In 2014, newspaper circulation in Canada amounted to 5.14 million dailies nationwide, out of which 1.94 million were distributed in Ontario and a further 1.35 million were issued in Quebec. With the terrain of the Canadian newspaper market constantly changing, taking into account the numerous acquisitions, the Toronto-based Postmedia Network was the leading publisher as of 2015, owning 45 of the daily newspapers in the country. In actual fact, the Montreal-based Quebecor had led the market up until October 2014, when 14 of its titles were purchased by Postmedia. In regards to circulation figures, Postmedia’s National Post had a circulation of 1.12 million in 2015, while Globe and Mail (a single title held by the Globe and Mail group) had the second highest weekly circulation, sitting at more than two million in the same period. Toronto Star, one of the ten Torstar Corporation titles, ranked first with a circulation of 2.2 million. Apart from the Postmedia – Quebecor deal, another prominent movement in the industry was the formation of Groupe Capitales Médias, which followed Power Corporation’s sale of six titles in March 2015.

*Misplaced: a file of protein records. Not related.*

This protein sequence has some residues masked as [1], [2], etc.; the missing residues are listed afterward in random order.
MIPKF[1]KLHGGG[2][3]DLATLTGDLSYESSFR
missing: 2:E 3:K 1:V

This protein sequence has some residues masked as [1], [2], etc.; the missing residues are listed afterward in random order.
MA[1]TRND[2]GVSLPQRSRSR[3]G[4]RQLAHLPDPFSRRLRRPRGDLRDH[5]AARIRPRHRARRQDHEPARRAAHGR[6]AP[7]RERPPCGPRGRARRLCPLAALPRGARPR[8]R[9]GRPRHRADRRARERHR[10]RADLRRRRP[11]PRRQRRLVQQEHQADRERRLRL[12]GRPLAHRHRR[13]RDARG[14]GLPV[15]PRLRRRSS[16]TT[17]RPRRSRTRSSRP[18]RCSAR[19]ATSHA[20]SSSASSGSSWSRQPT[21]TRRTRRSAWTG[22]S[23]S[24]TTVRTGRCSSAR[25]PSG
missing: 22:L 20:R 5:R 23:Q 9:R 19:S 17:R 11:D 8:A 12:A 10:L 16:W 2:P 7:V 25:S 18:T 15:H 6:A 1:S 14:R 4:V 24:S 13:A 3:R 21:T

All in all, in 2015 newspapers reached more than half of Canadian consumers. The penetration rate was highest among Canadians older than 55; however, among those aged 18 to 24, 57 percent were exposed to newspaper content on a weekly basis. By gender, male readership was slightly higher than that of women in 2015, with 45.64 percent of daily newspaper consumers being female. As far as age group distribution goes, 35 to 49 year olds account for the highest readership – 24 percent – followed by consumers older than 65 years – 23 percent. In general, Canadian adults spend almost 2 hours reading daily newspapers and about 18 minutes reading community newspapers per week.
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